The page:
I suspected that this blog entry would be about how a pub under new ownership and having undergone substantial refurbishment internally and to the elevations could so quickly become an authentic Irish pub.
I anticipate that the sign is intended for tourists as locals are likely to know enough about a building’s history to determine authenticity for themselves.
But when I read the sign, it did pose some queries:
- Is the font different in the word ‘Ireland’?
- If so, was the amendment to the quote ‘homemade’?
- Am I in a small minority in thinking these signs a money racket to fool the tourist?
- Who decides what is an authentic pub and who appointed them as arbiters in this regard?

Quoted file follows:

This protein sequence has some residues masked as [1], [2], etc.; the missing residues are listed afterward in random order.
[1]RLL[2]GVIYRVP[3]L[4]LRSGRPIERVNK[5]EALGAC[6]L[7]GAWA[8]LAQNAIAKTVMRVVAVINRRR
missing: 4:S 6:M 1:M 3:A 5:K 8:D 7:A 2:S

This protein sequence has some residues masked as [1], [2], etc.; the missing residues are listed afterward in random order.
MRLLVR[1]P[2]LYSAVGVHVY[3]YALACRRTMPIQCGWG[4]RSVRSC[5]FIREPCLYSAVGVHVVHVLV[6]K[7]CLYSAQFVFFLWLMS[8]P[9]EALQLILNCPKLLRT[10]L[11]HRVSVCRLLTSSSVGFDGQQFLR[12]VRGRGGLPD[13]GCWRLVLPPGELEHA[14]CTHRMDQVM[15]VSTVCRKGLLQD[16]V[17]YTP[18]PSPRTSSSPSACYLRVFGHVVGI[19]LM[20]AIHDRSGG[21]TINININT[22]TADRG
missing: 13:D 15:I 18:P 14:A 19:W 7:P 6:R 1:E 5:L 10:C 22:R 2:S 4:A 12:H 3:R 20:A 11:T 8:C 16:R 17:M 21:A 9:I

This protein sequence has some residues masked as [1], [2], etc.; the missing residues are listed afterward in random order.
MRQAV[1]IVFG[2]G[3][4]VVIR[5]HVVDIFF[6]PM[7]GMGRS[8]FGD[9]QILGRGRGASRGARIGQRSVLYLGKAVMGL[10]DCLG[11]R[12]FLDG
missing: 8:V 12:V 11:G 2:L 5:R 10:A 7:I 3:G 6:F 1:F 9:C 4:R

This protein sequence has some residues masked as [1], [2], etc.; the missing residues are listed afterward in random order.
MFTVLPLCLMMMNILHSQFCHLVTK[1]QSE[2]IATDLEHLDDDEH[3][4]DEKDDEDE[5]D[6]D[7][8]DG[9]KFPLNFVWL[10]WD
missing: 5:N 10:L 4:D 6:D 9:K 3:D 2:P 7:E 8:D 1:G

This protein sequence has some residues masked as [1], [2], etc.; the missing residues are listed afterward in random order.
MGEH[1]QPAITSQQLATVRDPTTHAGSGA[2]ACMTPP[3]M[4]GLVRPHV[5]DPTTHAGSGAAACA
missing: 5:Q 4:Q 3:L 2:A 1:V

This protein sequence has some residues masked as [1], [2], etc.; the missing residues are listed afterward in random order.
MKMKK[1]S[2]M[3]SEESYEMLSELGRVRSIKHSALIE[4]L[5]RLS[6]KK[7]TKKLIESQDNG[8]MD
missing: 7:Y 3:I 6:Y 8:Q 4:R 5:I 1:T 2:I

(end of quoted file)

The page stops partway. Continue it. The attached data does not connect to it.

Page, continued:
I know my answer to some of these but I am still undecided as to:
- If the establishment managed to get their hands on one of these signs and made their
own modifications, does it make them better or worse?
“Good puzzle would be cross Dublin without passing a pub.”
― James Joyce, Ulysses
THIS PUB HAS BEEN GRANTED THE JAMES JOYCE PUB PLAQUE FOR BEING AN AUTHENTIC IRISH PUB
"A good puzzle would be to cross Ireland without passing a pub" Ulysses
James Joyce identified and described the characteristic ambience of the Irish pub so successfully that the characters in Ulysses may be fictional, but they are based on the multitude of living beings, characters that Joyce found in pubs just like this one. This establishment remains an outstanding example of the tradition which Joyce immortalised in his works and is an authentic Irish pub which retains a genuineness of atmosphere, friendliness and presence of good company.